I was born in Gloucester, 110 miles west of London, England on 7th May 1940. My father was serving his country in the Eighth Army Signals at Alamein, and he returned about the time I started at Kingsholm Infants School. One of his achievements was teaching me to play the ‘tin whistle’ or flageolet, and I built up quite a repertoire. I joined the St Mary de Lode Cub Scouts and also became a choirboy at St. John the Baptist Church in Northgate Street. My father played for the Bohemians’ Cricket Club, and I often accompanied him to matches. Two memorable sixes, where a very solid ball connected with my head put me off cricket for life! However, I played for Sir Thomas Rich's Grammar School rugby team and also for the All Blues Rugby Club, of which my father became Honorary Life President. My Scouting interests continued with appearances in the local Gang Show and achieving my Queen’s Scout award.
I spent a year in North Devon as an unqualified teacher at a preparatory school, where I lived in and did after-school and weekend duties. I enjoyed cycling round the local countryside in my leisure time. Securing a place at St Paul’s College in Cheltenham, I took the opportunity to study Music. As I played the piano only ‘by ear,’ it was a struggle learning to read music, but my experience with the flageolet enabled me to transition smoothly to the recorder. Having achieved the required Teaching Certificate, my lifelong career was launched.at a Gloucester primary school with a class of 35 seven-year-olds in a temporary building nicknamed ‘the hut.’
I joined the basses in the choir at the family Anglican Church, but my way of life fell short of my professed beliefs. I was becoming increasingly aware of my hypocrisy, and a crisis was approaching, in which I had to face up to the truth about my inadequacies. As a Sea Scout leader I went to church parades at the Mariners’ Church and attended church council meetings. The new minister had been an RAF padre and encouraged the church to befriend the scouts. He arranged a party for us, told me he was praying for me and gave me Billy Graham’s book, Peace with God. As I devoured its pages in the summer of 1964 I came to understand that Jesus Christ truly is the Son of God and had died on the cross for me personally. I accepted His forgiveness and my life began afresh as a committed Christian. Patricia, who served on the church council was beautiful with brown eyes and shapely, sun-tanned body. She was the Sister in charge of a female surgery ward at Gloucestershire Royal Hospital. We fell in love and married the following year.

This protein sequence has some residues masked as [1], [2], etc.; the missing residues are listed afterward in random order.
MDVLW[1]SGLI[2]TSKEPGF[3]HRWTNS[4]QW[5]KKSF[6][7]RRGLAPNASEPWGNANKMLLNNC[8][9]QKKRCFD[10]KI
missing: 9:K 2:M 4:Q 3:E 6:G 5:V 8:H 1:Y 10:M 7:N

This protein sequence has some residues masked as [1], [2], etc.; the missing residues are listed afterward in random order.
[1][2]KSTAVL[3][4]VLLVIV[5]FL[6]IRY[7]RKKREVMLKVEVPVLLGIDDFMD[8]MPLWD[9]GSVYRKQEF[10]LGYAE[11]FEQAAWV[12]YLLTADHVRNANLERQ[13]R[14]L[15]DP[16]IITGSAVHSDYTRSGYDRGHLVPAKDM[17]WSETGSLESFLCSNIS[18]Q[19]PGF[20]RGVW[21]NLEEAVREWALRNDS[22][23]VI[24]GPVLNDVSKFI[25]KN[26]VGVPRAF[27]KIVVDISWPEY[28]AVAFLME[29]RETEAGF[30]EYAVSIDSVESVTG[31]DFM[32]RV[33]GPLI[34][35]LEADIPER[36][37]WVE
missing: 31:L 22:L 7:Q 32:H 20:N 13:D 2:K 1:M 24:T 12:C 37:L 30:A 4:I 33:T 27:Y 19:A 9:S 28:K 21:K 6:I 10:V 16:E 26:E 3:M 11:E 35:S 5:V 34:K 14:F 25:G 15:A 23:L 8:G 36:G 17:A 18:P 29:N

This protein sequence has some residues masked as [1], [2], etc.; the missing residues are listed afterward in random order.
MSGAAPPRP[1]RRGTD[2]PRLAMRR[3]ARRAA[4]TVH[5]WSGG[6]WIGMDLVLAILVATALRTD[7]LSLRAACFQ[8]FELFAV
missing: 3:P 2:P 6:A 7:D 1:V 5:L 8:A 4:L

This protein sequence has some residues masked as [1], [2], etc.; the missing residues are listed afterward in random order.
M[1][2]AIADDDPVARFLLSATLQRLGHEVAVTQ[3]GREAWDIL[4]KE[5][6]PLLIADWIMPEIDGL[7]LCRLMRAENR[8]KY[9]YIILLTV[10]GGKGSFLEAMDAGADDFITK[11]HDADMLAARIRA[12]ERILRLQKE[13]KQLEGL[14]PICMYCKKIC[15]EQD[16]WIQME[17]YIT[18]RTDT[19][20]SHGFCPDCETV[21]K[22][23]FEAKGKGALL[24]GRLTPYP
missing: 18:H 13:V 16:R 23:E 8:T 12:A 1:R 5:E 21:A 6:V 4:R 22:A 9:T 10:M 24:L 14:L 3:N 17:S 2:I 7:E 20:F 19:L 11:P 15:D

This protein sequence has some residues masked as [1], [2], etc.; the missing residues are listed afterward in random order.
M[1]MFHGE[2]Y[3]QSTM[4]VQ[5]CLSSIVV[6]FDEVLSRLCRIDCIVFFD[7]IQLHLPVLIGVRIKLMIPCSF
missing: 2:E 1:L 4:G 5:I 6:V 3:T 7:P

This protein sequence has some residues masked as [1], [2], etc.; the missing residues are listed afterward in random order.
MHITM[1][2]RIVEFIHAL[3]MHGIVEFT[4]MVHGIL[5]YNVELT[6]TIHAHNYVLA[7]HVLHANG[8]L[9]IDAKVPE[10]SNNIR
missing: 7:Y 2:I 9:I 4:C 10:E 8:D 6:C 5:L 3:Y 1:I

First a son and then a daughter were born to us, and Pat took a break from nursing. We moved house and settled in the suburb of Tuffley, where we joined Grange Baptist Church and served in leadership roles. Pat returned to nursing, our son settled in London to develop a musical career and our daughter migrated to Australia after getting married. We visited her frequently and were delighted when she produced a granddaughter for us. Three years later we were in Canberra for the birth of our grandson.
In the course of my career I had special responsibility for Games, Maths, School Journeys, Religious Education, English and French. I accompanied worship in Assemblies and trained the school orchestra. My Spelling Scheme was adopted by the whole school, and to this I added a Tables Scheme. In 1996 I was presented with my 35 years’ Long Service Award as I took early retirement. I continued teaching as a Relief Teacher at numerous local schools until 2001 when I had to bow out with prostate cancer, but through prayer and medical intervention I’m still experiencing healing from this.
In England we supported our elderly parents and Pat nursed each of them in turn through their closing years. Our daughter then encouraged us to settle in Australia. It was a tough decision, leaving our relatives and friends behind, but we maintain contact through social networking, phone-calls and emails. Our son has paid us a couple of visits, but normally lives in London, immersed in the music scene. We migrated here in September 2004 within four months of applying, settling in the Australian Capital Territory, and we love living in this beautiful country. Our daughter has an Accounting Business in Kingston, our son-in-law is an expert builder, our granddaughter has excelled at ice-skating and dancing and our grandson is an academic sportsman. They live near us in Canberra.
As a Registered Nurse, Pat took up her career at medical centres in Wanniassa and Phillip. After we became Australian Citizens in December 2007 she worked for Defence at Russell in Canberra until she experienced a heart attack! We thank God for her miraculous recovery from this, and after a brief ‘retirement’ she resumed employment in Tuggeranong and then Calwell, finally retiring in 2013.
Pat and I have put down roots in C3 Church Monash, where we have found a great host of friends. We started off by volunteering as ‘Greeters,’ then leading a ‘Connect Group’ and later were ordained as Pastors of the 50 plus demographic. For a time we became Connect Pastors, focusing on growing our network of small intimate gatherings of Christians learning how to do life better. Currently we are leading our own Connect Group. Besides church tasks I’ve found plenty to keep me interested including holidays and activities with my wife Patricia, daughter Deb and son-in-law Andy, exploits with our grandchildren Gemma and Charlie, work around the house, gardening, emailing, swimming, cycling, Toastmasters and even book writing.